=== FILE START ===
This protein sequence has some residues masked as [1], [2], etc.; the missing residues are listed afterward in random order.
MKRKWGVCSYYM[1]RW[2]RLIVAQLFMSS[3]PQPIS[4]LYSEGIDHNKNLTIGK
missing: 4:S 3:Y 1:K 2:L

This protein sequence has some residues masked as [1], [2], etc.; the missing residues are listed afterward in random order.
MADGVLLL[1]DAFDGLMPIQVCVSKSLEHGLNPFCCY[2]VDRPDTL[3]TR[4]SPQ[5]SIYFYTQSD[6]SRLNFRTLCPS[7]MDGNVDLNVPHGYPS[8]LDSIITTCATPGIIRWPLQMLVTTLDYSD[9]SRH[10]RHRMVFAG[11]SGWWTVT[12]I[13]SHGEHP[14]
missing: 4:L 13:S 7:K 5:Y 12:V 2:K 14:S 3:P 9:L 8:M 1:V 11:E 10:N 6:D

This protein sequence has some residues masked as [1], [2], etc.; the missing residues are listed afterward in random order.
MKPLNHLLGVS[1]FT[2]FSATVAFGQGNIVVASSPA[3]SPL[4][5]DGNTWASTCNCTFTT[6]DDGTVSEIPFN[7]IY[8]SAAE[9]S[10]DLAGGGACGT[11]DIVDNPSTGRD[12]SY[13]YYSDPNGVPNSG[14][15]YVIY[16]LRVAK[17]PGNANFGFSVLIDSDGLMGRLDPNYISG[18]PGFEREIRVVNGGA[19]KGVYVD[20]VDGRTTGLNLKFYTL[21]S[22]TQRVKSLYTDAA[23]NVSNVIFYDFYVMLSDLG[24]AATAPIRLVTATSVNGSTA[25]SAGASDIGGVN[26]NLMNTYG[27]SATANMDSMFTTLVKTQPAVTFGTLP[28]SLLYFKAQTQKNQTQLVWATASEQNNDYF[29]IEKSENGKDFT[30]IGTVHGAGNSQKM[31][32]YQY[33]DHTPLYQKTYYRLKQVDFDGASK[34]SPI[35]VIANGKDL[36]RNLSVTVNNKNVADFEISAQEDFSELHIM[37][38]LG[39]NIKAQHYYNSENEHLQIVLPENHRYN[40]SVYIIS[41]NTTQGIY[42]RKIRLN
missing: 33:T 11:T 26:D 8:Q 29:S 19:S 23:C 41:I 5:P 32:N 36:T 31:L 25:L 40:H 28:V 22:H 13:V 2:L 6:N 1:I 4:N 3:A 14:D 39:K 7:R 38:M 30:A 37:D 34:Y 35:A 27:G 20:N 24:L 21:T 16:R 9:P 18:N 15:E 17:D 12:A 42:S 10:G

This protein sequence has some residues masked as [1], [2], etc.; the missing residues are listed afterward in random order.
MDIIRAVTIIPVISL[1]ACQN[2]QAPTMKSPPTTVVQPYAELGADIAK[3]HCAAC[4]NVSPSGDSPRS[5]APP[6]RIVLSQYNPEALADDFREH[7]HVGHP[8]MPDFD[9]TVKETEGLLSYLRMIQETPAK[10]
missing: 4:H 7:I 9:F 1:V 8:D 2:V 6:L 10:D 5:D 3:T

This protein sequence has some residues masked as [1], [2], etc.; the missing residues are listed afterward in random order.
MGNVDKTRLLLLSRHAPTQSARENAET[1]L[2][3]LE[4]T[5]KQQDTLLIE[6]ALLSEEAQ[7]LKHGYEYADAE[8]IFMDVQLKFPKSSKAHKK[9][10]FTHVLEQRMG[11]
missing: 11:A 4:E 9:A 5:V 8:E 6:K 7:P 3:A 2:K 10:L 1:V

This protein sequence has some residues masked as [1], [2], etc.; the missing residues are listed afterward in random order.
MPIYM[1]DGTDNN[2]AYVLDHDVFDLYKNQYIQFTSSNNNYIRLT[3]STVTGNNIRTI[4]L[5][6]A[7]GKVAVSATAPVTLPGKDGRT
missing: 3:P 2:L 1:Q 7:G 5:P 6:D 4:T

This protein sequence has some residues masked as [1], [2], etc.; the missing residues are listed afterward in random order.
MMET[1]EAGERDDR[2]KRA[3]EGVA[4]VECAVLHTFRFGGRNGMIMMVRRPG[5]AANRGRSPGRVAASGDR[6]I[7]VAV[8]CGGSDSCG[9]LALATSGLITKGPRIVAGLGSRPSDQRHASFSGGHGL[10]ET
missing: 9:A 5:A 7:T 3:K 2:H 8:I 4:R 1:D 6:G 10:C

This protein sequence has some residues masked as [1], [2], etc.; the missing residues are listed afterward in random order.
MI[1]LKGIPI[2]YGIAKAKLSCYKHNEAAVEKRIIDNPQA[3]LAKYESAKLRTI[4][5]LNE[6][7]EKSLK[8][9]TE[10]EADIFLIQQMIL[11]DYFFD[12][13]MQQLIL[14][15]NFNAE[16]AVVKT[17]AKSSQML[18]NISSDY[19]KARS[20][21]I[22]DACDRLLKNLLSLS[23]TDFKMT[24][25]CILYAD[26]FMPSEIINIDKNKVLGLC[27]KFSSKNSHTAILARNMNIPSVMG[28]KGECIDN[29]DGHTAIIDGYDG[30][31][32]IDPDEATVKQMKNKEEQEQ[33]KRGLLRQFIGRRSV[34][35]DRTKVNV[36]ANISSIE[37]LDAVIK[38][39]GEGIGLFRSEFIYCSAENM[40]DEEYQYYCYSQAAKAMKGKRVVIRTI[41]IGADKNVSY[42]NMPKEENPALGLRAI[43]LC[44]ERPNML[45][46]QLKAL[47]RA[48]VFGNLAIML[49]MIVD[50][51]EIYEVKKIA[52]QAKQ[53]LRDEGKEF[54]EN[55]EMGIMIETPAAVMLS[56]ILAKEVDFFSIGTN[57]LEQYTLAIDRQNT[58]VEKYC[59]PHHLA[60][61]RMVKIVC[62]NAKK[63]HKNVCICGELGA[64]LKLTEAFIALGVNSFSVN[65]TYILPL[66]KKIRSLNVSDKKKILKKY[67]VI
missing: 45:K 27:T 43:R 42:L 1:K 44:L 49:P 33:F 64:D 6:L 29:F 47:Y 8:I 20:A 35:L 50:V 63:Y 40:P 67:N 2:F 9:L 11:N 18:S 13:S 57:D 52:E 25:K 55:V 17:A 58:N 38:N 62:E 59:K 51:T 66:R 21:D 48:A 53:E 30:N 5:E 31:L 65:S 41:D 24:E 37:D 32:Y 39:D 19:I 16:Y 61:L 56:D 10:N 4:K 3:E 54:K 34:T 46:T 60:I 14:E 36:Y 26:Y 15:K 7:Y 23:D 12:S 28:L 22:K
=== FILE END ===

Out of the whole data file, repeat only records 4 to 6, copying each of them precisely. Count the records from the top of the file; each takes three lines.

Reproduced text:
This protein sequence has some residues masked as [1], [2], etc.; the missing residues are listed afterward in random order.
MDIIRAVTIIPVISL[1]ACQN[2]QAPTMKSPPTTVVQPYAELGADIAK[3]HCAAC[4]NVSPSGDSPRS[5]APP[6]RIVLSQYNPEALADDFREH[7]HVGHP[8]MPDFD[9]TVKETEGLLSYLRMIQETPAK[10]
missing: 4:H 7:I 9:F 1:V 8:D 2:V 6:L 10:D 5:D 3:T

This protein sequence has some residues masked as [1], [2], etc.; the missing residues are listed afterward in random order.
MGNVDKTRLLLLSRHAPTQSARENAET[1]L[2][3]LE[4]T[5]KQQDTLLIE[6]ALLSEEAQ[7]LKHGYEYADAE[8]IFMDVQLKFPKSSKAHKK[9][10]FTHVLEQRMG[11]
missing: 11:A 4:E 9:A 5:V 8:E 6:K 7:P 3:A 2:K 10:L 1:V

This protein sequence has some residues masked as [1], [2], etc.; the missing residues are listed afterward in random order.
MPIYM[1]DGTDNN[2]AYVLDHDVFDLYKNQYIQFTSSNNNYIRLT[3]STVTGNNIRTI[4]L[5][6]A[7]GKVAVSATAPVTLPGKDGRT
missing: 3:P 2:L 1:Q 7:G 5:P 6:D 4:T